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Here's a little overview of what to expect as you hit the field this turkey season:
Access: We have been experiencing very warm weather conditions the past few weeks, so the snow lines have retreated up the slopes very rapidly. There has been some concern that the recent storms have added to the winter snowpack, making travel very tough in the mountains. The warm temperatures, coupled with the very gusty, dry winds lately have really dried several roads out quite fast. If you stick to south and east facing slopes you should have little trouble getting around. In fact, on Saturday we made it to 9500 feet in elevation on dirt roads with no trouble. However, other roads that skirt around longer distances on north slopes are going to be tricky. Here you will still find drifts around 3' deep! Use caution, but I think you will be surprised where you can get to this year. Please be considerate of conditions. There's really no need to tear up a muddy road to get where you want to go. This is a main reasons the feds keep closing our public lands to motorized access.
Where are we going to find the birds? Good question...these animals are scattered right now like crazy! Low elevation hunting (around fields, in valleys, etc.) may not pay off like they have in years past. I am still seeing fairly good sized flocks in a couple of private land honey holes I like, but not like a month ago. It is clear to see a lot of birds have moved out. You may want to consider following a river/stream drainage for Rio Grande turkeys, and for the Merriam turkeys, hunt around the snow line where the freshest green is showing. It may surprise you this year. Saturday which was 2 weeks from the opener of the early hunt, we found turkey sign at nearly 9,000 feet! The tracks were days old, and the birds were heading up. For those with the general season tag, you might be hunting the birds where you would traditionally find them in early summer, like June/July! With warm conditions in the forecast I'm betting you will see more birds continue to leave the valleys for higher elevations.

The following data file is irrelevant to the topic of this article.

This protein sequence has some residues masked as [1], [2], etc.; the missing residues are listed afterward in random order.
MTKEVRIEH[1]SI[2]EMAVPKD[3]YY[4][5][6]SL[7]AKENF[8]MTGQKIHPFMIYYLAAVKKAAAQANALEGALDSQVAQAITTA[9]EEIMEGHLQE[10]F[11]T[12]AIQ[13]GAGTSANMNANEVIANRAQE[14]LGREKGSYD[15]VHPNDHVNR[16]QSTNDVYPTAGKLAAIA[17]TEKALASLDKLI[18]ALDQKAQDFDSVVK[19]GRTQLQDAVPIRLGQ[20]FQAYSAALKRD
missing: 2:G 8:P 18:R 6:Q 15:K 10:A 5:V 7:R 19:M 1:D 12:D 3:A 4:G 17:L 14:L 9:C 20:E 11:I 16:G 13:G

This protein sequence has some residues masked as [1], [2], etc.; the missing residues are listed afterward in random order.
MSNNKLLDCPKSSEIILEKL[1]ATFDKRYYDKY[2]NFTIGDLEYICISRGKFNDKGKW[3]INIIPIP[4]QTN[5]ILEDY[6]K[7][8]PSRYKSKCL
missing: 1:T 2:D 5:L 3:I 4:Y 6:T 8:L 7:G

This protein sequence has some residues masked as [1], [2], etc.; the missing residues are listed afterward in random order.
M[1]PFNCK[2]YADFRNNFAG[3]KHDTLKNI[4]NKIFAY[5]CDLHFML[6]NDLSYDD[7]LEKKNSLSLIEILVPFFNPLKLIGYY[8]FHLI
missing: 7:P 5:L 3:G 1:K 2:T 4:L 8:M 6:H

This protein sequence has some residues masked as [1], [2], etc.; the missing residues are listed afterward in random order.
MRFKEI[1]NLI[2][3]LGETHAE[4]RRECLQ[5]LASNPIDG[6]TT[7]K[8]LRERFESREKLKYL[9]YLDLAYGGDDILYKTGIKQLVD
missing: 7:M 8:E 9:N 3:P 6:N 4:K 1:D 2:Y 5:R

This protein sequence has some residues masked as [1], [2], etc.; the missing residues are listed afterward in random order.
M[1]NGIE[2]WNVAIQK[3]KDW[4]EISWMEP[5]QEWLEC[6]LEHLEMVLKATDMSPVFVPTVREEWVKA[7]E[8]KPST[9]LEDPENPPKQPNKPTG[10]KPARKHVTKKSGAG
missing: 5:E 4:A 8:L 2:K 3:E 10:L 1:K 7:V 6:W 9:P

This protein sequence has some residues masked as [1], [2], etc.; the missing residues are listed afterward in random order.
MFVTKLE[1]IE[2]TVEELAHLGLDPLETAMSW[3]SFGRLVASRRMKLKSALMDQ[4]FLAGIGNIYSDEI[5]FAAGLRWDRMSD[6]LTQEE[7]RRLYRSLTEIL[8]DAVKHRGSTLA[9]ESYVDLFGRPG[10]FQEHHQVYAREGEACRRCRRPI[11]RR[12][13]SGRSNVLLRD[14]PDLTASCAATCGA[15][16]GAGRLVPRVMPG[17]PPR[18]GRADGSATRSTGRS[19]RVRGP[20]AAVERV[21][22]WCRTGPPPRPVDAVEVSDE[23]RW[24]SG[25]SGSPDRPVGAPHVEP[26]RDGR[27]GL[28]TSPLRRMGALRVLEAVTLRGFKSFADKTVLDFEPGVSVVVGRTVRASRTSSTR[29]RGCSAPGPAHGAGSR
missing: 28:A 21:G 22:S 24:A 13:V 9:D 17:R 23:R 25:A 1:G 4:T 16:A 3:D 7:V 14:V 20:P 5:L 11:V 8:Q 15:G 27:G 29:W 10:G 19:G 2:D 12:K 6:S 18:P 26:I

|Two nice toms from a few years back. Mine (right) sported a 9 1/2" beard, my brother Sam's (left) a 11" double beard!|
Spring hunting can be crazy! Be sure to pack appropriate clothing as temperatures can rise and fall dramatically. Keep an eye on forecasts, for your safety and hunt success as well. One of the worst seasons I had consisted of 4 days of a rain/snow mix and fog. The toms refused to leave the roost or let you know where they were. During a 2 hour break between storms the next thing you know every bird on the mountain is gobbling!
One last note, a lot of people eye those birds that hang out in fields, or other areas of private property. Remember to obey local and state laws. In Utah, if the property is not posted or marked, you still have to obtain permission for access and permission to hunt it from the owner. Private land requires written permission, no way around it. Don't chance it, respect a property owner's rights and do the right thing. Ethics is one of the foremost ideas we should be passing down to our kids when it comes to hunting, next to safety and hunting conservation.
Good luck to all who take part in this year's turkey hunts...and remember to submit those photos and stories right here to Southern Utah Hunt and Fish for display on our bragging board! We hope to hear from you soon!